Earlier last week, the magazine published a piece on the use of unmanned aircraft to target Al Qaeda and Taliban suspects in Fata ["Federally Administered Tribal Areas"]. On Sunday, its author Jane Mayer gave an online interview to the readers, telling them that the Obama administration agreed to allow Pakistanis to select targets to calm down Islamabad’s protests over the drone attacks.

The change in US policy led to the killing of Pakistani Taliban leader Baitullah Mehsud in August. [...]
During the past year the drone strikes in Pakistan have come under increasing scrutiny in the United States and in international circles. Both critics and defenders of the armed drone attacks urgently asked President Barack Obama to clarify the legalities pertaining to the use of drones for 'targeted killing' (a sterile term for assassination) in a foreign country.

(The use of the armed drone program in Pakistan and Afghanistan also has its critics in the U.S. military particularly among the COIN faction, which sees the strikes as working against the COIN 'population-centric' approach to counterinsurgency. See Mayers' New Yorker article for details.)

On March 16 the American Civil Liberties Union (ACLU) filed a lawsuit against the US departments of defense, justice, and state, in the effort to get more information about the legal justification for the drone strikes and how the targets are chosen. This, after the ACLU had been stonewalled in their attempts to obtain the information through routine channels.

On March 25, partly in response to the controversy about U.S. drone warfare and partly to answer the ACLU lawsuit, the state department's chief legal counsel, Harold Koh, gave a speech defending the practice. The speech, a keynote address to the American Society of International Law, was also explicitly meant to serve as the Obama Administration's reply to critics of the drone program. While noting he wasn't giving a detailed legal opinion Koh observed in part:
[I]t is the considered view of this administration -- and it has certainly been my experience during my time as legal adviser -- that U.S. targeting practices, including lethal operations conducted with the use of unmanned aerial vehicles, comply with all applicable law, including the laws of war.”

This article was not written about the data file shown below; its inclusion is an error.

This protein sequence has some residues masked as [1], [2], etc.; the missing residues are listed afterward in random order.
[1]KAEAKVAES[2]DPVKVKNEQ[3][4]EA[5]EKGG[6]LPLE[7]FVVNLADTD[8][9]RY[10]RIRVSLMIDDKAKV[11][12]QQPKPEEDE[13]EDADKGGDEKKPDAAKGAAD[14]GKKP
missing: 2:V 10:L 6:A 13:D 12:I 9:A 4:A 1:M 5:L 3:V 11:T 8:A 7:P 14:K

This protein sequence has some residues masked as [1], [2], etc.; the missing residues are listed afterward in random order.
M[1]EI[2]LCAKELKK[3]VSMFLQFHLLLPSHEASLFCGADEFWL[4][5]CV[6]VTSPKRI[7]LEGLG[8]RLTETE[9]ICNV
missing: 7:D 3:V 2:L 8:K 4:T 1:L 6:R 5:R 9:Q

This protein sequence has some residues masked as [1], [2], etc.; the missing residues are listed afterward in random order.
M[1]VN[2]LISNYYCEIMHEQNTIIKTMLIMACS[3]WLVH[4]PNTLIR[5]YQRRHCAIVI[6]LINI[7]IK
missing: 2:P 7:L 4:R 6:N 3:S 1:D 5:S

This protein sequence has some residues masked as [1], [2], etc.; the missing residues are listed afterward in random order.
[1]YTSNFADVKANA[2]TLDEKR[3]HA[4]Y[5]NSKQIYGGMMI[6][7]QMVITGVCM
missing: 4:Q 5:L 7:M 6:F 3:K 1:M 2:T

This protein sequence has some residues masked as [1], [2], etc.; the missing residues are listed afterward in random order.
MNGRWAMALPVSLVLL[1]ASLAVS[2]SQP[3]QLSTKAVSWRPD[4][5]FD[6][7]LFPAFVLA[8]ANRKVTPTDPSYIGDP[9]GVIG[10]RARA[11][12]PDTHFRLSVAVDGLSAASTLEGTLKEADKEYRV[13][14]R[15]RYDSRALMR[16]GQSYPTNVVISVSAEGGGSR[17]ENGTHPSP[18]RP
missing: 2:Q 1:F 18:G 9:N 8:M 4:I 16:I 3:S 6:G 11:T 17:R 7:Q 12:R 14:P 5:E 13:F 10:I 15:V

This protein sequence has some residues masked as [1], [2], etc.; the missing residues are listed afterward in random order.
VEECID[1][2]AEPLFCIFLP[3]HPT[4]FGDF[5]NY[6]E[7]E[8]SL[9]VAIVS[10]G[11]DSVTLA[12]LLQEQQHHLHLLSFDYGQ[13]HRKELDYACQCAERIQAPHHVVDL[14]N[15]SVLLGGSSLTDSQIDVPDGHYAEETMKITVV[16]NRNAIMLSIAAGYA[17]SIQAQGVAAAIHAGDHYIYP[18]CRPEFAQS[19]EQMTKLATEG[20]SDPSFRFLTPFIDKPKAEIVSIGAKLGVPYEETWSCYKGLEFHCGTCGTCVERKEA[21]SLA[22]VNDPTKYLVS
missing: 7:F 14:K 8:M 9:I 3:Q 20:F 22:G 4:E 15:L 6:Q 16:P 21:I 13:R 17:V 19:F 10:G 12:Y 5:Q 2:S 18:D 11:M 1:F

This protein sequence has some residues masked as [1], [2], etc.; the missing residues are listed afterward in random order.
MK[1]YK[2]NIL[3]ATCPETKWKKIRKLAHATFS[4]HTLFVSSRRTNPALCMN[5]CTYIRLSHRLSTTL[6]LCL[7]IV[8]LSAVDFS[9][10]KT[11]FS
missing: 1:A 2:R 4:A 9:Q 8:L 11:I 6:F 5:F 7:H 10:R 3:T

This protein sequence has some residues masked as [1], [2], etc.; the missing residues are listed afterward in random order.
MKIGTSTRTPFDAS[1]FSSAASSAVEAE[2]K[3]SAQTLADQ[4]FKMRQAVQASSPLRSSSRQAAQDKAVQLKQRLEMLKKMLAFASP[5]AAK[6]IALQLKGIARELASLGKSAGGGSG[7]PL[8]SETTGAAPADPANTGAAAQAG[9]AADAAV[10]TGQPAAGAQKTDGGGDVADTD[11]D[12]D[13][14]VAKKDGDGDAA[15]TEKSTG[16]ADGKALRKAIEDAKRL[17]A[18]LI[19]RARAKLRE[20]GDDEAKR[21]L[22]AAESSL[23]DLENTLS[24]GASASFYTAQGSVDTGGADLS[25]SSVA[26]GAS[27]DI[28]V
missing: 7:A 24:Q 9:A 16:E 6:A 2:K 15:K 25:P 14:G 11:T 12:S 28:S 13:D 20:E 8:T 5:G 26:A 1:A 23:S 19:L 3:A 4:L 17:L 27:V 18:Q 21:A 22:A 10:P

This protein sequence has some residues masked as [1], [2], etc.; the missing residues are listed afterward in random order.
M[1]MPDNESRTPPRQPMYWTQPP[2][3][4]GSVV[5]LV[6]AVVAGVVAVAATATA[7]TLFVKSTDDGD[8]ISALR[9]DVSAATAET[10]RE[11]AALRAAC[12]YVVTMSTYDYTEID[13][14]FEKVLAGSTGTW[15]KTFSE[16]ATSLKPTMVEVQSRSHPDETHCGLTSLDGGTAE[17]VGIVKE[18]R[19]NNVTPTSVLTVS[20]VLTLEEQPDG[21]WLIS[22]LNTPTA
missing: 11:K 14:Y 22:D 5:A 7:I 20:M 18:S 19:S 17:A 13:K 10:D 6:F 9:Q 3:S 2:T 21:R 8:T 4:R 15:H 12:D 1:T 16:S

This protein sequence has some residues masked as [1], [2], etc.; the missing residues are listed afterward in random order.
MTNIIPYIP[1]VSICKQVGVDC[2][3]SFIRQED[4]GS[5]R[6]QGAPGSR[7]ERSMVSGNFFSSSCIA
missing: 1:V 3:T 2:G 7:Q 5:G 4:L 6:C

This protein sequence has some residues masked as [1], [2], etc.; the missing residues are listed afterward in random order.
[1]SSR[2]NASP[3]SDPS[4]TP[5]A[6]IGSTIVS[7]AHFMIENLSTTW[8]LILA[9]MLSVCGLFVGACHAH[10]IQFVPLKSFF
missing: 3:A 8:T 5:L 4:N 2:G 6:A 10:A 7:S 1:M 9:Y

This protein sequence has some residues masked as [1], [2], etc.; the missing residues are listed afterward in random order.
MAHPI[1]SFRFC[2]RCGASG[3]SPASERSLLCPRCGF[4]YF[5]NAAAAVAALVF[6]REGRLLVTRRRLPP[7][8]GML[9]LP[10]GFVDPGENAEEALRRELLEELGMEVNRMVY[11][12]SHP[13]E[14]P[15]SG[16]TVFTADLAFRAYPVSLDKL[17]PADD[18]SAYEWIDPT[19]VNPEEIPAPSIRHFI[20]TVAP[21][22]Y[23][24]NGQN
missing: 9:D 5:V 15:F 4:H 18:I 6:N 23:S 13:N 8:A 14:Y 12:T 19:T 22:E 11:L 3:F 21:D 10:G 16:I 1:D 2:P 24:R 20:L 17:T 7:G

The speech was greeted with relief by defenders of the drone program. Human rights organizations and legal scholars, notably the U.N.'s Special Rapporteur on Extrajudicial Killings, Philip Alston, were more circumspect. (1)

And yet the only critic I could find who mentioned Koh's failure to address the staggering issue of the CIA assassinating people chosen by the Pakistan military was Chris Rogers, a human rights lawyer working for the Campaign for Innocent Victims in Conflict, and he did so only in passing and without mentioning Barack Obama's role. Writing on April 2 for the Huffington Post he observed:
[...] Nor did [Koh] indicate whether or how the U.S. assesses civilian casualties and ensures proportionality is respected. But a number of recent reports are cause for concern, such as the addition of Afghan drug lords to target lists and agreements to target individuals nominated by Pakistani officials in order to ensure their continued support for the program.[...]
I thank Mr Rogers for at least raising the issue of a foreign government choosing people that the CIA assassinates. But the "number of recent reports" he linked to was just Jane Mayers' investigative report for the New Yorker! The report, along with the New Yorker's interview with Mayer about it, contains the only specific mention I've found so far in the news media about Obama's "unannounced" decision to allow the Pakistan military to choose targets for CIA drone strikes.

The situation veers perilously close to The Twilight Zone when one considers the date of Mayers' interview and report: October 21 and 26, 2009 respectively. That was more than six months ago! Since then there's been an unprecedented number of drone strikes in Pakistan, even for the Obama administration, which has overseen more strikes in Pakistan during its first year than the Bush administration oversaw during its two terms.

It's not as if the stepped-up strikes have gone unnoticed on the Left. Even Code Pink , ostensibly staunch Obama supporters, lodged protests. But again, with the exception of the Huffington Post featuring Chris Rogers' op-ed, the protests have gone nowhere near the issue of the U.S. allowing Pakistan's regime to choose some of the targets for the CIA drone operators. The question is why the Left has been silent on this issue.

The same question can be directed at the Right. One would think that right wingers, who sit up nights trying to figure ways to impeach Barack Obama, would have seized on the issue. But no. Silence from the Right. Silence from all quarters including the news media.